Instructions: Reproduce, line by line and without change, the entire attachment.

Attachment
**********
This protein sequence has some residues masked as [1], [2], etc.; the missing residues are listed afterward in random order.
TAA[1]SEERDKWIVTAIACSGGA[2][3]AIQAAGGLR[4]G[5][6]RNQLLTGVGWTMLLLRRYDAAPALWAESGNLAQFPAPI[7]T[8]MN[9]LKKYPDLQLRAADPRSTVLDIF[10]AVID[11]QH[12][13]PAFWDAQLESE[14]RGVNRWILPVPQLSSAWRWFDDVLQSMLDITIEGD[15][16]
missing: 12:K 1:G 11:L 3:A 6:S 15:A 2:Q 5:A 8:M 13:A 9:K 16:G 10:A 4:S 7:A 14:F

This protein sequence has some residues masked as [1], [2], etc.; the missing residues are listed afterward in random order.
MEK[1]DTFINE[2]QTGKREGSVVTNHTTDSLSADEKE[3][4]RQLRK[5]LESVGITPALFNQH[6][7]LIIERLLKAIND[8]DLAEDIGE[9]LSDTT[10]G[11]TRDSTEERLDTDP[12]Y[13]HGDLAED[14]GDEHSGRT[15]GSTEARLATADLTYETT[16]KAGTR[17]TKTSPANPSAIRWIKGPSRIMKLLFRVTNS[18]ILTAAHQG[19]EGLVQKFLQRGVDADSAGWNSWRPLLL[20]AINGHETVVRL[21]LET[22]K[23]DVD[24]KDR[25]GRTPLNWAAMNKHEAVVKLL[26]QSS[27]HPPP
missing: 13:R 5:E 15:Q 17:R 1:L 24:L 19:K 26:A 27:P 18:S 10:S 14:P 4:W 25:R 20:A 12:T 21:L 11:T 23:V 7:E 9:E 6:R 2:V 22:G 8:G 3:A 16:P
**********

This protein sequence has some residues masked as [1], [2], etc.; the missing residues are listed afterward in random order.
TAA[1]SEERDKWIVTAIACSGGA[2][3]AIQAAGGLR[4]G[5][6]RNQLLTGVGWTMLLLRRYDAAPALWAESGNLAQFPAPI[7]T[8]MN[9]LKKYPDLQLRAADPRSTVLDIF[10]AVID[11]QH[12][13]PAFWDAQLESE[14]RGVNRWILPVPQLSSAWRWFDDVLQSMLDITIEGD[15][16]
missing: 12:K 1:G 11:L 3:A 6:S 15:A 2:Q 5:A 8:M 13:A 9:K 16:G 10:A 4:S 7:A 14:F

This protein sequence has some residues masked as [1], [2], etc.; the missing residues are listed afterward in random order.
MEK[1]DTFINE[2]QTGKREGSVVTNHTTDSLSADEKE[3][4]RQLRK[5]LESVGITPALFNQH[6][7]LIIERLLKAIND[8]DLAEDIGE[9]LSDTT[10]G[11]TRDSTEERLDTDP[12]Y[13]HGDLAED[14]GDEHSGRT[15]GSTEARLATADLTYETT[16]KAGTR[17]TKTSPANPSAIRWIKGPSRIMKLLFRVTNS[18]ILTAAHQG[19]EGLVQKFLQRGVDADSAGWNSWRPLLL[20]AINGHETVVRL[21]LET[22]K[23]DVD[24]KDR[25]GRTPLNWAAMNKHEAVVKLL[26]QSS[27]HPPP
missing: 13:R 5:E 15:Q 17:R 1:L 24:L 19:K 26:A 27:P 18:S 10:S 14:P 4:W 25:R 20:A 12:T 21:L 11:T 23:V 7:E 9:E 6:R 2:V 22:G 8:G 3:A 16:P